European markets have made early losses on Thursday after making strong gains yesterday after central banks across the world announced a co-ordinated programme to improve financial liquidity.
At 9.39, the FTSE was down by 0.2 per cent to stand at 5495.81, while the German Dax and the French Cac 40 were both down by almost 1 per cent
All Europe’s leading markets jumped markedly on Wednesday on the announcement, which will see the central banks make it cheaper for commercial banks to buy US dollars, as well as making sure they have access to funds when needed.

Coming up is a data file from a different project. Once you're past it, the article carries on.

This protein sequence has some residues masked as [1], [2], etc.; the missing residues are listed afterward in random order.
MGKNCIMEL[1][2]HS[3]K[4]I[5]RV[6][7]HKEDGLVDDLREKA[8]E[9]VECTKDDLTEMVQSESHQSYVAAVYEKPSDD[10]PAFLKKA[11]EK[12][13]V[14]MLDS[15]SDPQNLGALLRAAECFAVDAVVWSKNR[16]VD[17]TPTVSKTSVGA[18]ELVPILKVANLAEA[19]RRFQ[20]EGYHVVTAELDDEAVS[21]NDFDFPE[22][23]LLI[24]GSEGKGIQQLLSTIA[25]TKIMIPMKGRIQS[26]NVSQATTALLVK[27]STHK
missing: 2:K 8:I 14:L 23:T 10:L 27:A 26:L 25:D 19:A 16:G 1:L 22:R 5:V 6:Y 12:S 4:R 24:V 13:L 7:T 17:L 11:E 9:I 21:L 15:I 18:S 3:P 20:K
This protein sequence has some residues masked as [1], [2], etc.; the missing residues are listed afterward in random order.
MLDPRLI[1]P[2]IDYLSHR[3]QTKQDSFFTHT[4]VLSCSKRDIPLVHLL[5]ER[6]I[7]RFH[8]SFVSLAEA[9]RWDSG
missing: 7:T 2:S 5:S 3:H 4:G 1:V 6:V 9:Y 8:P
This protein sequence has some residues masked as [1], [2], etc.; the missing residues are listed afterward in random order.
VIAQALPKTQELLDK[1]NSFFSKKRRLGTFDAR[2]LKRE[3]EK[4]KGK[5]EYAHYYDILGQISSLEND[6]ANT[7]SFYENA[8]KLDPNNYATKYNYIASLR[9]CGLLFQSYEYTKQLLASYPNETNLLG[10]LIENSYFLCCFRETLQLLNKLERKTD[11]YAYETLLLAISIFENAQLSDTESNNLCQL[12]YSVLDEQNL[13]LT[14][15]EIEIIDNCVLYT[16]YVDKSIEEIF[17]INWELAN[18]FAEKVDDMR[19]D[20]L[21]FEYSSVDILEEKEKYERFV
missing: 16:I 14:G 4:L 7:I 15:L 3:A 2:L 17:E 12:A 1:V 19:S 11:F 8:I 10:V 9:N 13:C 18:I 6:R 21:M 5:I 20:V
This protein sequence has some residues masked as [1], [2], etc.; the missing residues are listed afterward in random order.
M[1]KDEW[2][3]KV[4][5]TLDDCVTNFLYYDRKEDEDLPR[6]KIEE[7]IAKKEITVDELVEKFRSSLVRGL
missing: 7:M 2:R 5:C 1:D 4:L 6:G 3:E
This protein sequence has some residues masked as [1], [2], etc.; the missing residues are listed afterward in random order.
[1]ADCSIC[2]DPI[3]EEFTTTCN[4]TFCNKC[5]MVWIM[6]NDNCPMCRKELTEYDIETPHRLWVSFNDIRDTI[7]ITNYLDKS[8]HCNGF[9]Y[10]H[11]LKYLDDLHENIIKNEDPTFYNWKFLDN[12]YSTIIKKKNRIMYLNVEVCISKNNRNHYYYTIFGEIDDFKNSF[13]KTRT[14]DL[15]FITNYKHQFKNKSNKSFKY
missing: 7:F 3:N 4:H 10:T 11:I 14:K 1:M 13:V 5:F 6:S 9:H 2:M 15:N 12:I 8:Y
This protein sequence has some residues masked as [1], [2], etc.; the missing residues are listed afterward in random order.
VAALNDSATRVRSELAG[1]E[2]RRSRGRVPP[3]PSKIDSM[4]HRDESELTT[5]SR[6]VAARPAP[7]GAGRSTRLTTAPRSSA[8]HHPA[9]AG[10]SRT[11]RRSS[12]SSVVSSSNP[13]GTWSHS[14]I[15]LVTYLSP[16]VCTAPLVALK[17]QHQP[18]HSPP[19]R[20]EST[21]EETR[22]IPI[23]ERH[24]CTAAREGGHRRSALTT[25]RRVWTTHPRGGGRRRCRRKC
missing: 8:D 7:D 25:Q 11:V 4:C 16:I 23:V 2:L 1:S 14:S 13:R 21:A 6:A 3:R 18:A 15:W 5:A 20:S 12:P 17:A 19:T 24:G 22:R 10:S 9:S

The US Federal Reserve, the European Central Bank, the Bank of England and the central banks of Canada, Japan and Switzerland are all involved in the initiative which is set to start on December 5.
In the US, the Dow Jones was up 4.2 per cent at close.
Asian markets also bounced overnight on the news, with further impetus added by the announcement that China said it would free up money for its bank to lend as fears were raised that a lack of funds would hit global growth.
Japan’s Nikkei index closed up 1.9 per cent, while South Korea’s Kospi ended the day 3.7 per cent higher. In Hong Kong, the Hang Seng ended the day up 5.6 per cent.